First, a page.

Americans have spent nearly all their excess pandemic-era savings, and the economy may suffer as a result

Excess savings US households built up during the pandemic will probably be exhausted in the current quarter, according to research from the Federal Reserve Bank of San Francisco, removing a key support for consumer spending that has boosted the US economy this year.

“Our updated estimates suggest that households held less than $190 billion of aggregate excess savings by June,” San Francisco Fed researchers Hamza Abdelrahman and Luiz Oliveira said in a blog post published Wednesday on the bank’s website.

“There is considerable uncertainty in the outlook, but we estimate that these excess savings are likely to be depleted during the third quarter of 2023.”

Earlier this year, Abdelrahman and Oliveira published research estimating $500 billion of excess savings remained on household balance sheets as of March 2023, after peaking at $2.1 trillion in August 2021.

But revisions to government data since then have changed the picture.

“The Bureau of Economic Analysis recently revised its previous estimates to show household disposable income was lower and personal consumption was higher than previously reported for the fourth quarter of 2022 and first quarter of 2023,” the pair said in Wednesday’s blog post.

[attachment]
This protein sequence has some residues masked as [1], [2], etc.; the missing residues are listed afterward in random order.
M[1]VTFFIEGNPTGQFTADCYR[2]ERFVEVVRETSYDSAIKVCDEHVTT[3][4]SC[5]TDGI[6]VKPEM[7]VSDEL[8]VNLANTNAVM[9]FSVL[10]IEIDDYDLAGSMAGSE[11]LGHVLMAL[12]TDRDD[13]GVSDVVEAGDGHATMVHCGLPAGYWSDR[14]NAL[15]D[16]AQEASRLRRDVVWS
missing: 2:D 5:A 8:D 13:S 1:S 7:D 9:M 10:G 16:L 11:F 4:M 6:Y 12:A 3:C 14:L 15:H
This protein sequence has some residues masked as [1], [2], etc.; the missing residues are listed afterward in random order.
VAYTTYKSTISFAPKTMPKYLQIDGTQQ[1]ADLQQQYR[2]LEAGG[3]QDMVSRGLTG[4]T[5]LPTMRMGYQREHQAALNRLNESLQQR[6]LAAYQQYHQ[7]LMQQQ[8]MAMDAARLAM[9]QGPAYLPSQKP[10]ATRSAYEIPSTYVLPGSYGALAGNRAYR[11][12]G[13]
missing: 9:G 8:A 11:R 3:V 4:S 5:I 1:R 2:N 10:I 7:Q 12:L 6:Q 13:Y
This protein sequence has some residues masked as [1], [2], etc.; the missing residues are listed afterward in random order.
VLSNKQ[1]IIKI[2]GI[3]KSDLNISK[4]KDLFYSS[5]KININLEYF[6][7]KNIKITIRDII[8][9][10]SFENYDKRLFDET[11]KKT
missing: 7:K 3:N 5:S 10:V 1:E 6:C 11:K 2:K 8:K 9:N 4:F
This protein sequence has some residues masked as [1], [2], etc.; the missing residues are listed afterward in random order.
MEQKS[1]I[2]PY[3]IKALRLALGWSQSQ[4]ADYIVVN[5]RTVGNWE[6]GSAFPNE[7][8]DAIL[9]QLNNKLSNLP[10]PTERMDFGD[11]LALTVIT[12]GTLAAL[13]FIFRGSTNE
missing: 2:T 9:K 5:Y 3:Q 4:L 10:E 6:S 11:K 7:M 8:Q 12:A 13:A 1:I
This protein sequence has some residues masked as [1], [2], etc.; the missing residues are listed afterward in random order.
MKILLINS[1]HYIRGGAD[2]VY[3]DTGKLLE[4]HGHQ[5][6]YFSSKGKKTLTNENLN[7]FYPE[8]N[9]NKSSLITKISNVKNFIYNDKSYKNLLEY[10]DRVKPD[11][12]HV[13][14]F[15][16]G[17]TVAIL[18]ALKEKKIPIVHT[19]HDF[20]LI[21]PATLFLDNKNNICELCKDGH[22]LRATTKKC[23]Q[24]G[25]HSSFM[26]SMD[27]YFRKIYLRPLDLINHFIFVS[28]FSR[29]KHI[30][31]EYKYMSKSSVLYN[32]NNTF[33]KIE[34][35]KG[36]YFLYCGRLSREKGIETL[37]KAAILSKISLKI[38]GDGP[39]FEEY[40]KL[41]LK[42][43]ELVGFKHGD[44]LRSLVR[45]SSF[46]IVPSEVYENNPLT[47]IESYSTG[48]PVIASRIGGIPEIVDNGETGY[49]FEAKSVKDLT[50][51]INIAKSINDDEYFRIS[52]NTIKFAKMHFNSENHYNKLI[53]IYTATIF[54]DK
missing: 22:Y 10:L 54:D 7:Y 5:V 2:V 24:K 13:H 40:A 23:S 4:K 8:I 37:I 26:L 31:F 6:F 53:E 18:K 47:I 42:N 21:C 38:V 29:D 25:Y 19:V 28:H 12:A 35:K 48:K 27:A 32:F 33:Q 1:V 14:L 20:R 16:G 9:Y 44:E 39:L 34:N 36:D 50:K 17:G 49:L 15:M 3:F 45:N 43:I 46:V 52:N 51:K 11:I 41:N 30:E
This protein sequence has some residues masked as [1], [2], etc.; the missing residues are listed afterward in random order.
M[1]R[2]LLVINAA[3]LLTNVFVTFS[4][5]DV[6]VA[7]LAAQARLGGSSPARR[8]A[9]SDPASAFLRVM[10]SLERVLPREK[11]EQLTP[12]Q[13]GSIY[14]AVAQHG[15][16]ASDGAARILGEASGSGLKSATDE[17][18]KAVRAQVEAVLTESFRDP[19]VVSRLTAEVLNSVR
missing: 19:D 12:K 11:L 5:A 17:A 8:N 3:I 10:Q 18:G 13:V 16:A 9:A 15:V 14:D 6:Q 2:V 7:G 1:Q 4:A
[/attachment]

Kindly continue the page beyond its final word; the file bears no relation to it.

“The combined revisions brought down the Bureau’s measure of aggregate personal savings by more than $50 billion. In addition, second-quarter data indicate that household spending continued to grow at a solid pace.”

By most accounts, excess savings accumulated during the pandemic have helped the US economy continually defy forecasters’ expectations for a downturn this year, even as the Fed has embarked on the most aggressive cycle of interest-rate increases in several decades.

At their July 25-26 policy meeting, central bank officials acknowledged the impact, while also suggesting that the dynamic could soon fade, according to minutes of the gathering published Wednesday.

“Tight financial conditions, primarily reflecting the cumulative effect of the committee’s shift to a restrictive policy stance, were expected to contribute to slower growth in consumption in the period ahead,” the minutes said.

“Participants cited other factors that were likely leading to, or appeared consistent with, a slowdown in consumption, including the declining stock of excess savings, softening labor market conditions, and increased price sensitivity on the part of customers.”

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